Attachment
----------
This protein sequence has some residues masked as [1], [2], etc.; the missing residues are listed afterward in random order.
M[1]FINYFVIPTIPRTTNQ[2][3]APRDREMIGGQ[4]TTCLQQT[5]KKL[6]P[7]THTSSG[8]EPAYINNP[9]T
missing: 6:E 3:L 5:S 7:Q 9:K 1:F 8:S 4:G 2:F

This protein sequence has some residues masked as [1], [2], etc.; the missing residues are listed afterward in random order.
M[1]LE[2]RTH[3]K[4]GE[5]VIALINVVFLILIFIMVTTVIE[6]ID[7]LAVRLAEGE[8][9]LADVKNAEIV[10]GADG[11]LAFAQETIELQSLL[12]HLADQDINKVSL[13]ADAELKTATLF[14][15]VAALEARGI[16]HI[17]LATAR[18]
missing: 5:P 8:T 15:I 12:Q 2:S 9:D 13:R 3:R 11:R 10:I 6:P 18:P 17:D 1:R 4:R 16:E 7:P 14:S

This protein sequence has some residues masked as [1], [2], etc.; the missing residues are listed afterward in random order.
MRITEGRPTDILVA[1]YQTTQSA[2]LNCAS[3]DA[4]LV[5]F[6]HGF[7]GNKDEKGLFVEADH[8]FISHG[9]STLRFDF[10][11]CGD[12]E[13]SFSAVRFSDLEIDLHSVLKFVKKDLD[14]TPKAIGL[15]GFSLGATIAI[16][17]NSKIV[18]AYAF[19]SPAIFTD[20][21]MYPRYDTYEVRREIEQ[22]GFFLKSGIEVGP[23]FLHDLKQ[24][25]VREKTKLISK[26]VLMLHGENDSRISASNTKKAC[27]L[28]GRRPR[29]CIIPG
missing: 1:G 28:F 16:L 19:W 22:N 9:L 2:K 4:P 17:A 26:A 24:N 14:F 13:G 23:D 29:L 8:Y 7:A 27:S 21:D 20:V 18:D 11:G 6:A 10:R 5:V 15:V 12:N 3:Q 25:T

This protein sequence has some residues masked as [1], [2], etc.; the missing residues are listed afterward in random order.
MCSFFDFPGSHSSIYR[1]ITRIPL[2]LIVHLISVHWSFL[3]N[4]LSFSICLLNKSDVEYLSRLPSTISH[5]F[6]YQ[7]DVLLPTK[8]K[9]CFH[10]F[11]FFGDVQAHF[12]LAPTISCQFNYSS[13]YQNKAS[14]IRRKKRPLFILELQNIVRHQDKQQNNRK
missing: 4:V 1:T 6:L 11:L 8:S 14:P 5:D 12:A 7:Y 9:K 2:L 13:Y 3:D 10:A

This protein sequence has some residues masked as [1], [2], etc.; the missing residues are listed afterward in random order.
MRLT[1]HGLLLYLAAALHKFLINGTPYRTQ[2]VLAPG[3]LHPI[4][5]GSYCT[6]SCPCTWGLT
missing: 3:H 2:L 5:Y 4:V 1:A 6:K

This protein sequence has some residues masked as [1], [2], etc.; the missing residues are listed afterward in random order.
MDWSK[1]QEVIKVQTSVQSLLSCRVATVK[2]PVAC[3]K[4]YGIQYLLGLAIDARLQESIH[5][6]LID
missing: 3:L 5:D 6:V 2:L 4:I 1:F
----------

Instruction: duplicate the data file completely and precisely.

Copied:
This protein sequence has some residues masked as [1], [2], etc.; the missing residues are listed afterward in random order.
M[1]FINYFVIPTIPRTTNQ[2][3]APRDREMIGGQ[4]TTCLQQT[5]KKL[6]P[7]THTSSG[8]EPAYINNP[9]T
missing: 6:E 3:L 5:S 7:Q 9:K 1:F 8:S 4:G 2:F

This protein sequence has some residues masked as [1], [2], etc.; the missing residues are listed afterward in random order.
M[1]LE[2]RTH[3]K[4]GE[5]VIALINVVFLILIFIMVTTVIE[6]ID[7]LAVRLAEGE[8][9]LADVKNAEIV[10]GADG[11]LAFAQETIELQSLL[12]HLADQDINKVSL[13]ADAELKTATLF[14][15]VAALEARGI[16]HI[17]LATAR[18]
missing: 5:P 8:T 15:I 12:Q 2:S 9:D 13:R 3:R 11:R 10:I 6:P 18:P 17:D 1:R 4:R 16:E 7:P 14:S

This protein sequence has some residues masked as [1], [2], etc.; the missing residues are listed afterward in random order.
MRITEGRPTDILVA[1]YQTTQSA[2]LNCAS[3]DA[4]LV[5]F[6]HGF[7]GNKDEKGLFVEADH[8]FISHG[9]STLRFDF[10][11]CGD[12]E[13]SFSAVRFSDLEIDLHSVLKFVKKDLD[14]TPKAIGL[15]GFSLGATIAI[16][17]NSKIV[18]AYAF[19]SPAIFTD[20][21]MYPRYDTYEVRREIEQ[22]GFFLKSGIEVGP[23]FLHDLKQ[24][25]VREKTKLISK[26]VLMLHGENDSRISASNTKKAC[27]L[28]GRRPR[29]CIIPG
missing: 1:G 28:F 16:L 19:W 22:N 9:L 2:K 4:P 17:A 26:A 24:N 14:F 13:G 23:D 29:L 8:Y 7:A 27:S 21:D 20:V 18:D 11:G 6:A 10:R 5:V 15:V 12:N 3:Q 25:T

This protein sequence has some residues masked as [1], [2], etc.; the missing residues are listed afterward in random order.
MCSFFDFPGSHSSIYR[1]ITRIPL[2]LIVHLISVHWSFL[3]N[4]LSFSICLLNKSDVEYLSRLPSTISH[5]F[6]YQ[7]DVLLPTK[8]K[9]CFH[10]F[11]FFGDVQAHF[12]LAPTISCQFNYSS[13]YQNKAS[14]IRRKKRPLFILELQNIVRHQDKQQNNRK
missing: 4:V 1:T 6:L 11:L 8:S 14:P 5:D 12:A 7:Y 9:K 2:L 13:Y 3:D 10:A

This protein sequence has some residues masked as [1], [2], etc.; the missing residues are listed afterward in random order.
MRLT[1]HGLLLYLAAALHKFLINGTPYRTQ[2]VLAPG[3]LHPI[4][5]GSYCT[6]SCPCTWGLT
missing: 3:H 2:L 5:Y 4:V 1:A 6:K

This protein sequence has some residues masked as [1], [2], etc.; the missing residues are listed afterward in random order.
MDWSK[1]QEVIKVQTSVQSLLSCRVATVK[2]PVAC[3]K[4]YGIQYLLGLAIDARLQESIH[5][6]LID
missing: 3:L 5:D 6:V 2:L 4:I 1:F